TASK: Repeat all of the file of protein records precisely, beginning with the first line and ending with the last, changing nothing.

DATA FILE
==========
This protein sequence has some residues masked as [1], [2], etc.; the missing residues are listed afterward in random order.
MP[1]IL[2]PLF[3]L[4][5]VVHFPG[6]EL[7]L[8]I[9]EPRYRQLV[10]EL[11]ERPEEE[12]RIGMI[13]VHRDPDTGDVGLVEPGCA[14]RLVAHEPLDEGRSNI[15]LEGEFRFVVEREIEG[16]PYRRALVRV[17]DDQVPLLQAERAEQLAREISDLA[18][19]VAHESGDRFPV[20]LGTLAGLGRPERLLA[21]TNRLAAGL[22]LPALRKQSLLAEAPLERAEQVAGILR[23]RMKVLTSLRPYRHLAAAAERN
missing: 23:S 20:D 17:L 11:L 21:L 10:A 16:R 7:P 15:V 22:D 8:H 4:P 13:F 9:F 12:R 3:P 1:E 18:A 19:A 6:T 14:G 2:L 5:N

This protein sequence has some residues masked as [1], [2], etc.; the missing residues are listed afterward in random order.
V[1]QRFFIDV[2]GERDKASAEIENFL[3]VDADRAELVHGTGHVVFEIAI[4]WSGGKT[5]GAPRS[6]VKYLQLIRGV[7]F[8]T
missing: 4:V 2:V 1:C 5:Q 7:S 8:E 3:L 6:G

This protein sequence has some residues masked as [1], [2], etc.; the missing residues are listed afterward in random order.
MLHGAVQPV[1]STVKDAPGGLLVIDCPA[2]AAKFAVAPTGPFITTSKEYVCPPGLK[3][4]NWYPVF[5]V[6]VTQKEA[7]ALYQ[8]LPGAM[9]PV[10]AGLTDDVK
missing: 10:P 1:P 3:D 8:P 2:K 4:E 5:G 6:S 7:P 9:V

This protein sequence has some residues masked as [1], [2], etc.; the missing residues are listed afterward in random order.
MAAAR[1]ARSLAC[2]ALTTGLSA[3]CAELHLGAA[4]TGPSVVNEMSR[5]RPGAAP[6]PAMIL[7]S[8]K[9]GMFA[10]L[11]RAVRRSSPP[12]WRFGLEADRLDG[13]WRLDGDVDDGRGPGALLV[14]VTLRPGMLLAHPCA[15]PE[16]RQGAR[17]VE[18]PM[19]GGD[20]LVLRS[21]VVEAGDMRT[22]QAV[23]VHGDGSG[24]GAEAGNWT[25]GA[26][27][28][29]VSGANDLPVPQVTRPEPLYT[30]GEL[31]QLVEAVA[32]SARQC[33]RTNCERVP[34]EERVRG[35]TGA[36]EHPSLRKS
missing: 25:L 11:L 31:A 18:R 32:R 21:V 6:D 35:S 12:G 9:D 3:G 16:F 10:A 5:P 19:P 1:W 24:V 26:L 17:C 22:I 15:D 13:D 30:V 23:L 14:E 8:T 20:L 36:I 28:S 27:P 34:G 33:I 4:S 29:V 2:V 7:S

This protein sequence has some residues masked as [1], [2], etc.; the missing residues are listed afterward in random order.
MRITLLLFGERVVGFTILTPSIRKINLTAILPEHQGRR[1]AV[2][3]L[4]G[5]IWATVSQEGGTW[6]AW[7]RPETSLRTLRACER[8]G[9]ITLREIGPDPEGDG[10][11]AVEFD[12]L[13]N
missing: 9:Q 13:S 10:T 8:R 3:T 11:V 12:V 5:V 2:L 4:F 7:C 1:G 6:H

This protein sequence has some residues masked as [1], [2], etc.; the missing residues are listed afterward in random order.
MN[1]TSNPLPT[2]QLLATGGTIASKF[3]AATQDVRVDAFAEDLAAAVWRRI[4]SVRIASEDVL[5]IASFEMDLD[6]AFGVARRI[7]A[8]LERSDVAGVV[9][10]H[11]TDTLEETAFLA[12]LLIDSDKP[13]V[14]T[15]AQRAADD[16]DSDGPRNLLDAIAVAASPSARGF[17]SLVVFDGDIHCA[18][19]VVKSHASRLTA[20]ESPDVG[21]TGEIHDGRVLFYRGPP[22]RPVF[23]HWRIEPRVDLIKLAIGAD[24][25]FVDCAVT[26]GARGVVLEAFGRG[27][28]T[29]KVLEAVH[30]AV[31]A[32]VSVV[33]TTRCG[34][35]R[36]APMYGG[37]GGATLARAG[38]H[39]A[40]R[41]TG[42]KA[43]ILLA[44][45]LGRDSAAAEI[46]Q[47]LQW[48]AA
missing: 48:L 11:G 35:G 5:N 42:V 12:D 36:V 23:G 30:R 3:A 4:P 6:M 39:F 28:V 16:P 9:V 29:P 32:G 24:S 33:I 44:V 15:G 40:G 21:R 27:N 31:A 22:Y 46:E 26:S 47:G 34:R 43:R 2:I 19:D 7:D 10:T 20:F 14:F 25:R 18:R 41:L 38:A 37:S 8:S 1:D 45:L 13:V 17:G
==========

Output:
This protein sequence has some residues masked as [1], [2], etc.; the missing residues are listed afterward in random order.
MP[1]IL[2]PLF[3]L[4][5]VVHFPG[6]EL[7]L[8]I[9]EPRYRQLV[10]EL[11]ERPEEE[12]RIGMI[13]VHRDPDTGDVGLVEPGCA[14]RLVAHEPLDEGRSNI[15]LEGEFRFVVEREIEG[16]PYRRALVRV[17]DDQVPLLQAERAEQLAREISDLA[18][19]VAHESGDRFPV[20]LGTLAGLGRPERLLA[21]TNRLAAGL[22]LPALRKQSLLAEAPLERAEQVAGILR[23]RMKVLTSLRPYRHLAAAAERN
missing: 23:S 20:D 17:L 11:L 21:L 10:A 16:R 7:P 15:V 22:D 8:H 4:P 13:F 9:F 12:R 3:P 1:E 18:A 19:A 6:T 14:G 2:L 5:N

This protein sequence has some residues masked as [1], [2], etc.; the missing residues are listed afterward in random order.
V[1]QRFFIDV[2]GERDKASAEIENFL[3]VDADRAELVHGTGHVVFEIAI[4]WSGGKT[5]GAPRS[6]VKYLQLIRGV[7]F[8]T
missing: 4:V 2:V 1:C 5:Q 7:S 8:E 3:L 6:G

This protein sequence has some residues masked as [1], [2], etc.; the missing residues are listed afterward in random order.
MLHGAVQPV[1]STVKDAPGGLLVIDCPA[2]AAKFAVAPTGPFITTSKEYVCPPGLK[3][4]NWYPVF[5]V[6]VTQKEA[7]ALYQ[8]LPGAM[9]PV[10]AGLTDDVK
missing: 10:P 1:P 3:D 8:P 2:K 4:E 5:G 6:S 7:P 9:V

This protein sequence has some residues masked as [1], [2], etc.; the missing residues are listed afterward in random order.
MAAAR[1]ARSLAC[2]ALTTGLSA[3]CAELHLGAA[4]TGPSVVNEMSR[5]RPGAAP[6]PAMIL[7]S[8]K[9]GMFA[10]L[11]RAVRRSSPP[12]WRFGLEADRLDG[13]WRLDGDVDDGRGPGALLV[14]VTLRPGMLLAHPCA[15]PE[16]RQGAR[17]VE[18]PM[19]GGD[20]LVLRS[21]VVEAGDMRT[22]QAV[23]VHGDGSG[24]GAEAGNWT[25]GA[26][27][28][29]VSGANDLPVPQVTRPEPLYT[30]GEL[31]QLVEAVA[32]SARQC[33]RTNCERVP[34]EERVRG[35]TGA[36]EHPSLRKS
missing: 25:L 11:L 31:A 18:R 32:R 21:V 6:D 35:S 12:G 9:D 3:G 16:F 10:A 5:P 19:P 1:W 24:V 26:L 17:C 22:I 15:D 13:D 30:V 23:L 14:E 8:T 20:L 36:I 28:S 27:P 34:G 33:I 4:S 29:V 2:V 7:S

This protein sequence has some residues masked as [1], [2], etc.; the missing residues are listed afterward in random order.
MRITLLLFGERVVGFTILTPSIRKINLTAILPEHQGRR[1]AV[2][3]L[4]G[5]IWATVSQEGGTW[6]AW[7]RPETSLRTLRACER[8]G[9]ITLREIGPDPEGDG[10][11]AVEFD[12]L[13]N
missing: 9:Q 13:S 10:T 8:R 3:T 11:V 12:V 5:V 2:L 4:F 7:C 1:G 6:H

This protein sequence has some residues masked as [1], [2], etc.; the missing residues are listed afterward in random order.
MN[1]TSNPLPT[2]QLLATGGTIASKF[3]AATQDVRVDAFAEDLAAAVWRRI[4]SVRIASEDVL[5]IASFEMDLD[6]AFGVARRI[7]A[8]LERSDVAGVV[9][10]H[11]TDTLEETAFLA[12]LLIDSDKP[13]V[14]T[15]AQRAADD[16]DSDGPRNLLDAIAVAASPSARGF[17]SLVVFDGDIHCA[18][19]VVKSHASRLTA[20]ESPDVG[21]TGEIHDGRVLFYRGPP[22]RPVF[23]HWRIEPRVDLIKLAIGAD[24][25]FVDCAVT[26]GARGVVLEAFGRG[27][28]T[29]KVLEAVH[30]AV[31]A[32]VSVV[33]TTRCG[34][35]R[36]APMYGG[37]GGATLARAG[38]H[39]A[40]R[41]TG[42]KA[43]ILLA[44][45]LGRDSAAAEI[46]Q[47]LQW[48]AA
missing: 48:L 11:G 35:G 5:N 42:V 12:D 36:V 23:G 30:R 3:A 4:P 6:M 39:F 28:V 16:P 9:V 29:P 32:G 24:S 33:I 44:V 15:G 40:G 21:R 27:N 31:A 22:Y 46:E 26:S 47:G 34:R 43:R 2:I 19:D 7:D 10:T 20:F 14:F 25:R 18:R 41:L 38:A 37:S 8:S 1:D 45:L 13:V 17:G